President Obama is expected to name a replacement this week for top economic advisor Lawrence H. Summers, and the top candidates have had ties to the financial industry, which the president has lambasted for its role in precipitating the Great Recession. Summers' last day as director of the National Economic Council was Friday. His deputy, Jason Furman, has taken over the job as the White House finishes a search that began when Summers announced his resignation in September. Candidates to replace Summers include Gene Sperling, a former economic advisor to President Clinton who has done consulting work for investment banker Goldman Sachs Group Inc., and Roger Altman, chairman of investment banking firm Evercore Partners and a deputy Treasury secretary under Clinton.
BUSINESS
May 28, 2013 | By Jim Puzzanghera and Christi Parsons, Los Angeles Times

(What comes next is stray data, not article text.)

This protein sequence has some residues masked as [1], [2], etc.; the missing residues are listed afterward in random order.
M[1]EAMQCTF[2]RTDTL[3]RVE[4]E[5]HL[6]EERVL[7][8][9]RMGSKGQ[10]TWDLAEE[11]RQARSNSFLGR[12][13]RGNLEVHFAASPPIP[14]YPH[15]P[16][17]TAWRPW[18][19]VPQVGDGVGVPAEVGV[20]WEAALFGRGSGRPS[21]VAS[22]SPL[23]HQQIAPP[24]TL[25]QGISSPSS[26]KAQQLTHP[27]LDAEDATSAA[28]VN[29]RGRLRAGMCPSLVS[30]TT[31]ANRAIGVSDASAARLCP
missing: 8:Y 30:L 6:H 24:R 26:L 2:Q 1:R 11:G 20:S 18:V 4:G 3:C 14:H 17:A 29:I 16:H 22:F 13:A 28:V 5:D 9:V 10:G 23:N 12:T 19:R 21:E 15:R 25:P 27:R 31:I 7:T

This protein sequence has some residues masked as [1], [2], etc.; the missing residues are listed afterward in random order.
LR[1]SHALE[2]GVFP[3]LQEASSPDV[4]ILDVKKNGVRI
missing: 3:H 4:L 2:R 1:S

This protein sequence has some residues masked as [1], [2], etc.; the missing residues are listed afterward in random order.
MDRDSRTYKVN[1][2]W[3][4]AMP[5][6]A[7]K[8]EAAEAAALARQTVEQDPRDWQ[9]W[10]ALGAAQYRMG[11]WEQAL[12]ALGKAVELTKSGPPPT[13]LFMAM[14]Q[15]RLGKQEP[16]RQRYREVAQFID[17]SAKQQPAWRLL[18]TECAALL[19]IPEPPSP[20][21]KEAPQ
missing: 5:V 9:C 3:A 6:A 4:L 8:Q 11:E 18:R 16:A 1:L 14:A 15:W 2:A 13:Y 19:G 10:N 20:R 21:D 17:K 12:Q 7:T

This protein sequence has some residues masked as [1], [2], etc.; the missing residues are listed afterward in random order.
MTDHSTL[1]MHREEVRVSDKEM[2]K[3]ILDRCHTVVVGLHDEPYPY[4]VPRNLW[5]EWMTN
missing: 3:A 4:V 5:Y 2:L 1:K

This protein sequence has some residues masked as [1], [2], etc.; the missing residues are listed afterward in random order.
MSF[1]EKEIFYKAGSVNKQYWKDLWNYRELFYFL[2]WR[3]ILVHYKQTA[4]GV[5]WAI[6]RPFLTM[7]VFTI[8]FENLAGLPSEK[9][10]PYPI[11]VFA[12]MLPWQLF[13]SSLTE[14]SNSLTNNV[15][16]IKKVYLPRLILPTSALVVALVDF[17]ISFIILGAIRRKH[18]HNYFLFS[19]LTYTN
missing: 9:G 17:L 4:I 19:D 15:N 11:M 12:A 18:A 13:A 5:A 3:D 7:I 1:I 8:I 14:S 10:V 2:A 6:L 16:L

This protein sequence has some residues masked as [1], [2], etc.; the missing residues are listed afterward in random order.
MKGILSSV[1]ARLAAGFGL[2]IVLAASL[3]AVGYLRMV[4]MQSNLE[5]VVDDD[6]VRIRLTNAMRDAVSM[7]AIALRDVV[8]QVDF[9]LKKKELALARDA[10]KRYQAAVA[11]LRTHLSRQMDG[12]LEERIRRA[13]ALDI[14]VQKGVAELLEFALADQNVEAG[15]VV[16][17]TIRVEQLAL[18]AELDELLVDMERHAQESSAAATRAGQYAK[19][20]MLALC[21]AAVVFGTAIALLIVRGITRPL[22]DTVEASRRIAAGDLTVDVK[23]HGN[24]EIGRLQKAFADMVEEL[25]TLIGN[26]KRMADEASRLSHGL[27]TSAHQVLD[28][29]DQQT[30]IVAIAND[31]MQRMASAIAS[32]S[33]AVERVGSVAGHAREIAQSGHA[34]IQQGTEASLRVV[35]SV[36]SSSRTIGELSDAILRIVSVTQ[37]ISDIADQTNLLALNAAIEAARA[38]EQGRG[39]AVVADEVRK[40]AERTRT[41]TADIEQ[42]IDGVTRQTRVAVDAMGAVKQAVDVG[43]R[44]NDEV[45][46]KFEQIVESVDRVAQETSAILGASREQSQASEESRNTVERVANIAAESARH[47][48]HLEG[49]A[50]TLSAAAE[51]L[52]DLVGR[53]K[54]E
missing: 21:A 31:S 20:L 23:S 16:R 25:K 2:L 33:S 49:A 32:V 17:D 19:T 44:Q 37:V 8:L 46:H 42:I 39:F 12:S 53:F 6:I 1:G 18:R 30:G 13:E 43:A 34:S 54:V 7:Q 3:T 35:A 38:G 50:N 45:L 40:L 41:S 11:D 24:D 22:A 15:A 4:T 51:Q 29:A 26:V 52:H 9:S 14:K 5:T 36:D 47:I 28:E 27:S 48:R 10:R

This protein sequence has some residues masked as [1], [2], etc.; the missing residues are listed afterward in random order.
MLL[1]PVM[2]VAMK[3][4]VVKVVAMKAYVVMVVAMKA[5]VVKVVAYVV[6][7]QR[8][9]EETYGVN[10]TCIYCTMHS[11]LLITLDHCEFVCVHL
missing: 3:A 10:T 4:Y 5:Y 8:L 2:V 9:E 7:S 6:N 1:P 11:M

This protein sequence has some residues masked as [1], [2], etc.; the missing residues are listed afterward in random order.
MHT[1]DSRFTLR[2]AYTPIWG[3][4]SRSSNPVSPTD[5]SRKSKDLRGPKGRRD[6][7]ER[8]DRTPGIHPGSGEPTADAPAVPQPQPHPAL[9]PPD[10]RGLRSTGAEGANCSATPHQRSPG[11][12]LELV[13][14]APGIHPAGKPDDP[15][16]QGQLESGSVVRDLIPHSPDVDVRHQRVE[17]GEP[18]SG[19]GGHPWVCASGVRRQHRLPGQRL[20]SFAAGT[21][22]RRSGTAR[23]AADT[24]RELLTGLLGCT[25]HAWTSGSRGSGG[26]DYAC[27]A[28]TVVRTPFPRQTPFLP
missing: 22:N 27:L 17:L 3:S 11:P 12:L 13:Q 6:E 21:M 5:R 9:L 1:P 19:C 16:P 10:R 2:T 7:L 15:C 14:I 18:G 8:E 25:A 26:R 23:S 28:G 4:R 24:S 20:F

WASHINGTON - One of President Obama's top economic advisors, Alan Krueger, will step down to return to teaching at Princeton University, the White House said. Obama plans to nominate longtime aide Jason Furman as Krueger's replacement, said a Democratic official who spoke on condition of anonymity because the appointment had not been officially announced. Krueger is on leave from his position as an economics and public affairs professor and will return to Princeton in time for the upcoming school year, the White House said Tuesday.
BUSINESS
January 24, 2003 | Peter G. Gosselin